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Walmart U.S. recently restructured its replenishment division in an effort to better streamline communication and troubleshoot issues that cause out-of-stocks and other inventory concerns.
Last week Wal-Mart told its suppliers attending the Supplier Forum there will be new guidelines on how the retailer will measure its “On-Time-In-Full” (OTIF) deliveries, scrapping the old Supply Chain Reliability Program and scorecard. Wal-Mart told suppliers it’s shooting for higher in-stocks, improved sales, and lower store inventory. (Talk Business received a transcript from the forum which is the basis for this report.)
Suppliers were given a grace period until August to work with their assigned replenishment teams to meet the new OTIF objectives. For suppliers who ship in full-truckload the retailer set a 75% OTIF threshold. The previous requirements were 90% with a one-day window for perishables and a four-day window for food, consumables and general merchandise. Walmart U.S. had previously told suppliers it would require a 95% OTIF with 1 day window for perishable and foods/consumables with 95% OTIF and two-day window for general merchandise.
Consultants who spoke with Talk Business & Politics said the 95% OTIF guidelines were not attainable for many suppliers, especially those who consolidate and use third-party options or Walmart’s consolidation system because the suppliers often lost track of the shipments once they were picked up from their warehouses.
Those shipping less-than-truckload and using consolidation had similar 95% goals, but Walmart recognized this as unsustainable. The retailer asked that they look at their present OTIF score and shoot for a 10% improvement by August with the minimum of 33% OTIF, according to slides shown to suppliers by Wal-Mart execs at the recent forum.
The executives also told suppliers they would get a several months grace period to adopt the new compliance guidelines, and the retailer gave suppliers a tool on Retail Link that can identify where the glitch is located in the supply chain.
The old Supply Chain Reliability scorecard merely told suppliers what percentage of shipments were delivered early, delivered late and orders deemed not full. With that info the retailer assigned an OTIF score but suppliers were often unable to diagnose product delivery issues.
Wal-Mart charges suppliers a 3% non-compliance fee on orders not delivered in full or on time, even though the problem might not have been the supplier’s fault or within their control. For instance one LTL supplier said their OTIF score was 36% and above the 33% minimum requirement, but with the new tool provided by Wal-Mart they could see that about 5% of their orders were not filled in full, around 8% of the orders were late arriving. Combined, around 13% of the lost opportunity was the fault of the supplier. The tool also revealed nearly 3% of orders were wrongly canceled by the system, nearly 12% of the orders were delivered early by Wal-Mart to the store from the distribution center, and 34% of the time Wal-Mart’s transportation delivered late to the stores. The new tool found that roughly 50% of the time the issue was on Wal-Mart’s end of the supply chain and the supplier would have a hard time correcting it even had they known.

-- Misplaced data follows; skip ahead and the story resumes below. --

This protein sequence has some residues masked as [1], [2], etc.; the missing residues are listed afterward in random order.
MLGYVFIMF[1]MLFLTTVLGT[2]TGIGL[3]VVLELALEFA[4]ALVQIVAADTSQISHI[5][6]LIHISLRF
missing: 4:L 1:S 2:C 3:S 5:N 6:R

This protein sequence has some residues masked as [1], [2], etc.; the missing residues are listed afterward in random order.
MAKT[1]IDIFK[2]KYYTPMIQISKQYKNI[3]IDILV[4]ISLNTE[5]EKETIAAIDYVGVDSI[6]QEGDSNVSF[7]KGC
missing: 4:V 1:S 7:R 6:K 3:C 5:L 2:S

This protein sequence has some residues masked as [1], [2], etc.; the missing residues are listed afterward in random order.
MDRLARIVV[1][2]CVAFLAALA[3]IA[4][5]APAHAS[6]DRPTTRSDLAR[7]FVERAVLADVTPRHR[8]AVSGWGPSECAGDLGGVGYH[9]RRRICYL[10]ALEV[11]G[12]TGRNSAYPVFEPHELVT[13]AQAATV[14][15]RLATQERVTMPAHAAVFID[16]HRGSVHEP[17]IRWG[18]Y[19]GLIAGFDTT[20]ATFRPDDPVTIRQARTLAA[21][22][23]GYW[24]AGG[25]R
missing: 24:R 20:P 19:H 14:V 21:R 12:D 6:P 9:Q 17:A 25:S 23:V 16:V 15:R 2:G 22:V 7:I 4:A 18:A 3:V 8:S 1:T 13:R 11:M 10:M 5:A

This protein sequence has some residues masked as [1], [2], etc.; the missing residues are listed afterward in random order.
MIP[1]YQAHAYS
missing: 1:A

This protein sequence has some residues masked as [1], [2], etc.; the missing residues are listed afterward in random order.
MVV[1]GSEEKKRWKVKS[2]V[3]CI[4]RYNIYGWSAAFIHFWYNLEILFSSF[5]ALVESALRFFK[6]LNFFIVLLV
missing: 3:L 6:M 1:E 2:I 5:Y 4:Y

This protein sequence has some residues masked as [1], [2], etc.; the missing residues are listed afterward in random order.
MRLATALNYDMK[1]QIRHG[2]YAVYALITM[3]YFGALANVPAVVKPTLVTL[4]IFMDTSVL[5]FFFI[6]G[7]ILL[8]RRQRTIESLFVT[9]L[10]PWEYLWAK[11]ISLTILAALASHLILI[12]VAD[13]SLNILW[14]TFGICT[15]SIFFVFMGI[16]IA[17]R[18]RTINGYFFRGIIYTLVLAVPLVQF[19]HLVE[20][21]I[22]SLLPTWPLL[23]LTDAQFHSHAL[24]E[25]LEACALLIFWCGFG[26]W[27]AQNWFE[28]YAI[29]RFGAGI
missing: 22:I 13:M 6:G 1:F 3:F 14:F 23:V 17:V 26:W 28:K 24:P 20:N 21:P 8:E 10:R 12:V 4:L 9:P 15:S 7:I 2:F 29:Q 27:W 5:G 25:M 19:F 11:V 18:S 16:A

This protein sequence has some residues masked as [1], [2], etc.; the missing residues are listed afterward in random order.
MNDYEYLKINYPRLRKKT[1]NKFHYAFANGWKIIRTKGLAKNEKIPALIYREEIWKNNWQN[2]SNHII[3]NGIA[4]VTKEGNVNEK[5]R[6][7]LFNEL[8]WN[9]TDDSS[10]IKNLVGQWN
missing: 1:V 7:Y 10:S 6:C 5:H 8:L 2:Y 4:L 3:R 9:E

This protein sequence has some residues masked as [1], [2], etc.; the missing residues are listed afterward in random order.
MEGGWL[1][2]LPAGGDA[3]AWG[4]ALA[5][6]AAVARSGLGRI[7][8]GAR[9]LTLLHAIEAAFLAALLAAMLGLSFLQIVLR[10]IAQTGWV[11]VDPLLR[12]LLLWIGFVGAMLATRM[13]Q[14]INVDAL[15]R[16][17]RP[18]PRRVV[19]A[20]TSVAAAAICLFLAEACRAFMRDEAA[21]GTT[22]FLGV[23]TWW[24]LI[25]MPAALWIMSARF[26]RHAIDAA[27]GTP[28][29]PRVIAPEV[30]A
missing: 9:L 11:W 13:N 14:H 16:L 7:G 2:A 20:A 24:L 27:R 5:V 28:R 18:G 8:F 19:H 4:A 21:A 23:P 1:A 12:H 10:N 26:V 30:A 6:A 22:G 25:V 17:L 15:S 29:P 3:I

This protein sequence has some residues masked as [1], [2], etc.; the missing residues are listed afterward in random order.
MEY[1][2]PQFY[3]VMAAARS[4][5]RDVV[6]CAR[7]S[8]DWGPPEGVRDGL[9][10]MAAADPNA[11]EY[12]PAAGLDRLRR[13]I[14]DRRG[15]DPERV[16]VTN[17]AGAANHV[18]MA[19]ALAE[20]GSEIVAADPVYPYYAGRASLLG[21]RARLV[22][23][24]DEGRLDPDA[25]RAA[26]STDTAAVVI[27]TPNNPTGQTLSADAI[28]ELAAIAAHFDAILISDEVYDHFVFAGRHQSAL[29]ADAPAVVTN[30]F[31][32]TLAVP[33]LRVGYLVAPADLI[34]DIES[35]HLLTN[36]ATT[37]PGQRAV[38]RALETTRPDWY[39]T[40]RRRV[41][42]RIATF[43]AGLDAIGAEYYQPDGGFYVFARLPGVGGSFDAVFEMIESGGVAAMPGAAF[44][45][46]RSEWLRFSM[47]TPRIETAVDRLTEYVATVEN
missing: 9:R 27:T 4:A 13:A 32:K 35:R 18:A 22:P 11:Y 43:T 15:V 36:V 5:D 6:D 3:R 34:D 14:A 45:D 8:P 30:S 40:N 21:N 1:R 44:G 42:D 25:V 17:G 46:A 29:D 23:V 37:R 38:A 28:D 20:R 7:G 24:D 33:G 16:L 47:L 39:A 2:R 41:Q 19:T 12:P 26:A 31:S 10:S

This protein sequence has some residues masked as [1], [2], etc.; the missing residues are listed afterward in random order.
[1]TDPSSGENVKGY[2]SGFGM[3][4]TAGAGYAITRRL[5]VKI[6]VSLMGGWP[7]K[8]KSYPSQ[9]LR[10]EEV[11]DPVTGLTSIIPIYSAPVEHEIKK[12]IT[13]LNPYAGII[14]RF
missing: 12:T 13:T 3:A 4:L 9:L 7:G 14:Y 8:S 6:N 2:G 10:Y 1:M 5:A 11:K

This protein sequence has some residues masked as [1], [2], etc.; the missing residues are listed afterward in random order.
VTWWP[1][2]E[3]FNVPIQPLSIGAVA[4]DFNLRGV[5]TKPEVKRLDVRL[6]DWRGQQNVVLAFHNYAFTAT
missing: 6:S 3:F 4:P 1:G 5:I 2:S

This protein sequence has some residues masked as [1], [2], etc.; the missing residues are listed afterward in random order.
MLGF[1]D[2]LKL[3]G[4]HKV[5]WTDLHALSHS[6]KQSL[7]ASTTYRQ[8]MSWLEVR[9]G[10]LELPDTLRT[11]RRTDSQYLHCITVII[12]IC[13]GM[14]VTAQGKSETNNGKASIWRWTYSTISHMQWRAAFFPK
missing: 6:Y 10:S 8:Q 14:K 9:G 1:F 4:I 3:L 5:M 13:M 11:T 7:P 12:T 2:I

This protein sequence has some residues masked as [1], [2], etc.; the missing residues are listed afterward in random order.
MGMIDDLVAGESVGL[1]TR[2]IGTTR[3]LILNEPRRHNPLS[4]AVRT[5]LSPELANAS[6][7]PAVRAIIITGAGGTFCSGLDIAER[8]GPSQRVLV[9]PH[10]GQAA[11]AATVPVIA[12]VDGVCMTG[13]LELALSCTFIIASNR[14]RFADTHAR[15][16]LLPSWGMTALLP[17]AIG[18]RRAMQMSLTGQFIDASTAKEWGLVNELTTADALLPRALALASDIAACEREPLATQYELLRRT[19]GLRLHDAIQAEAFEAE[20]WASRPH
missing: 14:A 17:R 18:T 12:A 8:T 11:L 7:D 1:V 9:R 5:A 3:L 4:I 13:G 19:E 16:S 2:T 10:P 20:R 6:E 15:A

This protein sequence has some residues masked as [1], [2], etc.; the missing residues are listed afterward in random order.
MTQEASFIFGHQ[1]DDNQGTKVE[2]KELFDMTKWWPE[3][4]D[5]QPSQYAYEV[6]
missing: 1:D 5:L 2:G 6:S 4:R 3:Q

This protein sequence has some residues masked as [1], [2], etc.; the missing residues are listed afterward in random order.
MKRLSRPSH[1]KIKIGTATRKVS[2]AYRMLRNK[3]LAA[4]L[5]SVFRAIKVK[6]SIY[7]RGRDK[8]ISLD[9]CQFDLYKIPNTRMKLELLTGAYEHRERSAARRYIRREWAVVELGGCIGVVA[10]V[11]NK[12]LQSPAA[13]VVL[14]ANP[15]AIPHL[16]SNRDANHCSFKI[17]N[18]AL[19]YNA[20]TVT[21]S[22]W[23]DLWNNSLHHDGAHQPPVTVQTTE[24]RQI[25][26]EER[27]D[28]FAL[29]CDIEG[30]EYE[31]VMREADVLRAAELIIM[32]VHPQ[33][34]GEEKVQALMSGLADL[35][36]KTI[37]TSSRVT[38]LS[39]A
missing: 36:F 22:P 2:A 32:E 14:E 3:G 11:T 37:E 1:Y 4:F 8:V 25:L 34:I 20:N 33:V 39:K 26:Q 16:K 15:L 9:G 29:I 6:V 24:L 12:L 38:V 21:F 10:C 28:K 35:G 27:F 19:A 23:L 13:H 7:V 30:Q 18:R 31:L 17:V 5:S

CHANGES TO HELP SMALLER SUPPLIERS
This step back by Wal-Mart to give suppliers better tools and added time for compliance was well received in the supplier community. Wal-Mart is admitting some fault to the lack of compliance in OTIF and that’s a big step suppliers say doesn’t often happen, according to supplier consultants.
Several consultants said changes in the replenishment structure were a step to helping suppliers. The new OTIF guidelines seem to demonstrate Wal-Mart’s willingness to try and fix the problems. Suppliers also praise the retailer for the visibility into their supply chain. One supplier said they were facing a six-figure fine because of a shipping error that is not solely their fault. Wal-Mart is the largest customer for most suppliers and such fines have largely been seen as a cost of doing business. Wal-Mart said it will begin charging fines of 3% to suppliers not in compliance with the new OTIF guidelines by the August deadline. A year from now Wal-Mart expects full truck suppliers to be at 95% OTIF and LTL suppliers to see a 20% improvement with a minimum score of 36%.
“Trying to control your shipments once they got into Walmart’s system was like trying to control Congress. This new replenishment structure with dedicated members to track transportation and now this online tool in Retail Link could be a game changer for small to medium-size suppliers,” said VendorMaster CEO Jami Dennis, who was contacted for comment on this issue.
Wal-Mart execs also outlined for suppliers the impact of better OTIF scores. The retailer said one supplier began the new system and saw a 77% increase in OTIF scores within six weeks by using the cross functional replenishment team, looking at the root cause of their problems and working with the retailer and carriers to reset expectations and accountability.